TOP STORY >>Work will soon start on plant in Cabot
Leader staff writer
The Cabot Water and Wastewater Commission broke ground Monday morning for a multi-million sewer treatment plant to replace the old plant that has kept the city in trouble with the state almost from the time it went into operation in 1992.
J.M. Park, chairman of the new commission that has been running water and wastewater since the first of the year, called starting the new plant the first big step forward the commission has made.
“We think we’re on the way,” Park said. “This is going to open the door to us being able to accommodate more of the growth in Cabot.” The city is under a consent order from the Arkansas Department of Environmental Quality to come into compliance with the requirements of its permit to operate a sewer treatment plant. The commission knows that if the permit requirements are not met by the end of 2007, the city will face fines that will make the $10,000 and $8,000 fines it has received in the past two years seem completely insignificant. But Park and Cabot WaterWorks general manager Tim Joyner have a phrase they like to use when talking about the new treatment plant. “We’re under budget and ahead of schedule.”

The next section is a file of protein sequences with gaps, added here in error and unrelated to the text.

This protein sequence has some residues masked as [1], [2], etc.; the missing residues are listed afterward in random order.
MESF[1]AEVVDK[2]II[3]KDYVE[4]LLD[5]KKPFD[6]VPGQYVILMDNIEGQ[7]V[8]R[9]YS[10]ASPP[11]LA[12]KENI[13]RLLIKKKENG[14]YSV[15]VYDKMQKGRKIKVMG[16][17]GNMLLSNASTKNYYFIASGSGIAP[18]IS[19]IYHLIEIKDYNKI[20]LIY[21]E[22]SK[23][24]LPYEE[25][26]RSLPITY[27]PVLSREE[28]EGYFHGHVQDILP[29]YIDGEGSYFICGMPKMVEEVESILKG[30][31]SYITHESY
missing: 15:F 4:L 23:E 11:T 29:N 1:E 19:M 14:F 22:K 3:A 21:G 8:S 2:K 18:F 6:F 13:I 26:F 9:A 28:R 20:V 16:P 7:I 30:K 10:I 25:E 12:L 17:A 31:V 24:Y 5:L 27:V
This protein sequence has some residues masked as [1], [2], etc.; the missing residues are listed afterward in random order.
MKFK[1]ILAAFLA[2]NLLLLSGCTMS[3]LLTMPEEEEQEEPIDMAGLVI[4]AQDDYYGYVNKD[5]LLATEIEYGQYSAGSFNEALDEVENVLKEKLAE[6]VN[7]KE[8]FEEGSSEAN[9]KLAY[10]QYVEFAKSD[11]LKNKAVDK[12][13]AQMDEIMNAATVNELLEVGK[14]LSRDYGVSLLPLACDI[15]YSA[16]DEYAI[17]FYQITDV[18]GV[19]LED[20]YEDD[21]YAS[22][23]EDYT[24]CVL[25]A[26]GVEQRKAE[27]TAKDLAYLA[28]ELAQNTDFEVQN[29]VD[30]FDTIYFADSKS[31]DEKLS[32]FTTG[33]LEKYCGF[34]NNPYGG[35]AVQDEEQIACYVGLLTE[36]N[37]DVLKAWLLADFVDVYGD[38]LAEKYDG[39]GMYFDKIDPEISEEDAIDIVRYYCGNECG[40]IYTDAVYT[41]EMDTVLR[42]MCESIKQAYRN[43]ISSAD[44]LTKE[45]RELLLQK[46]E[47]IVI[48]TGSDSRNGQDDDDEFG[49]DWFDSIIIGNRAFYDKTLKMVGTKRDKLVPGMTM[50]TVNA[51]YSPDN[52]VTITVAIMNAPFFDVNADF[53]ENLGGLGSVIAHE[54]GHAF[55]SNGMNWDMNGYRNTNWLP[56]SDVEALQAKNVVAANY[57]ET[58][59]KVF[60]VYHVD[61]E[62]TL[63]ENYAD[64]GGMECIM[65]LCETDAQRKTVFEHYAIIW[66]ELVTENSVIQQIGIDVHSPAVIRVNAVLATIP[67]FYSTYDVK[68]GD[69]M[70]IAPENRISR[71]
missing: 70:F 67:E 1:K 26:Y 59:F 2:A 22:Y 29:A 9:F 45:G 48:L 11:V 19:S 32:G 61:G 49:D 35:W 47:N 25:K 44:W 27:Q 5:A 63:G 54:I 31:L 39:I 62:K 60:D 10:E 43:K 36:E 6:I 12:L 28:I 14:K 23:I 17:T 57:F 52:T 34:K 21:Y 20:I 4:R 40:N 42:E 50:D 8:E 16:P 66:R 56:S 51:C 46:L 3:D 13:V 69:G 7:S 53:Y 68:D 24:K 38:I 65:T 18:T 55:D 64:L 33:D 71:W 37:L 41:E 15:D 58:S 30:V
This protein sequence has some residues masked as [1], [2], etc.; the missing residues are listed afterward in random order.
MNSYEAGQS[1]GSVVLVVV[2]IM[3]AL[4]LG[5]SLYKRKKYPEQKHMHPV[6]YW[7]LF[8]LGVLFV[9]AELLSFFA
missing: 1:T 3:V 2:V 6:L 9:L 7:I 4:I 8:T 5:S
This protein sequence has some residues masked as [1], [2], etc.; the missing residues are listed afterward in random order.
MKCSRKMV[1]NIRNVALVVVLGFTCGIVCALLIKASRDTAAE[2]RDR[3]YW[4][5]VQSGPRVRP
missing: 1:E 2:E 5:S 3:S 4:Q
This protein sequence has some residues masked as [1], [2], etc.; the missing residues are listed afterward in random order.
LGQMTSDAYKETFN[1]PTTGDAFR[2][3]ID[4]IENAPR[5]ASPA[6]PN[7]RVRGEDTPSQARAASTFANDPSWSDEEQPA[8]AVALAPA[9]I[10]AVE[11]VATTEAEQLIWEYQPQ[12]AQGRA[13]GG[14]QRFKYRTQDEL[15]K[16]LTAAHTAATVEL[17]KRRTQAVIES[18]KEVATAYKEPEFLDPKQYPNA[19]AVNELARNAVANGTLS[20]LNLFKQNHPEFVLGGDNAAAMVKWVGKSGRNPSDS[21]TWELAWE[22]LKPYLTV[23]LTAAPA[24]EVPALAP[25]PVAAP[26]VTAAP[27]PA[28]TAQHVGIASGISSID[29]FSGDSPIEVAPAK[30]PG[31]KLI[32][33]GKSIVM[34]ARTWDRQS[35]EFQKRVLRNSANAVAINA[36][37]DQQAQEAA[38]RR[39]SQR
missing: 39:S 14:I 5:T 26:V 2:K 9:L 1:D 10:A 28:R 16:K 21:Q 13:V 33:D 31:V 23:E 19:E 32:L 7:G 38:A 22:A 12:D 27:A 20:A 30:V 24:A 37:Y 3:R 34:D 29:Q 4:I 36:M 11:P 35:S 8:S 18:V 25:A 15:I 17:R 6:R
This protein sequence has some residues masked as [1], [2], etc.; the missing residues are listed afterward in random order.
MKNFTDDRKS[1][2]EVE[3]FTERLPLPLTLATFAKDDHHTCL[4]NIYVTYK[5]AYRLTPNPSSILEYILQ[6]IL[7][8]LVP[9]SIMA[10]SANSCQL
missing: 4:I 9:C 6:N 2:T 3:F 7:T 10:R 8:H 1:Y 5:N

In September 2005, city voters approved 927-187 extending an existing one-cent sales tax to pay for the new sewer plant and several other projects in the city including the animal shelter that opened recently and the community center that will open this fall. The actual construction of the new sewer plant will cost about $10 million, Joyner said. Prep work before building could begin, including filling in a pond and hauling away sludge, was set at $1.1 million. Engineering fees are $1.7 million, which leaves about $3.7 million of the $16.5 million voters approved for the entire sewer system to rehab the collection system.
Joyner said workers with Max Foote Construction, Mandeville, Louisiana, which will build the plant, will make sure they complete parts of the project that could be held up by bad weather before the weather gets bad. Vernon Williams with USI Consulting Engineers and Jeff Keller with Burns & McDonnell will oversee the construction to make sure the new plant does not have any of the problems of the old one, Joyner said.
The old plant was built to handle 1.8 million gallons of wastewater a day. The new one will treat 6 million gallons a day. To keep the plant in compliance even when it is deluged with infiltrated rain water, it will have a peak wet weather treatment flow of 16.4 million gallons a day. Park said many of the city’s sewer mains are maxed out and it is almost certain that a new plant will be needed on the west side of town within the next 10 years.
The commission has never promised to not raise rates in the future, but the sales tax has kept them down for the time being and the new treatment plant is expected to be completed on schedule. Park says the commission he heads works better together than any group he has ever served with and together they will manage the city’s sewer problems to accommodate growth as well as ensure city residents a long term source of water. “We’re not going to get there overnight, but we’ll get there,” he said.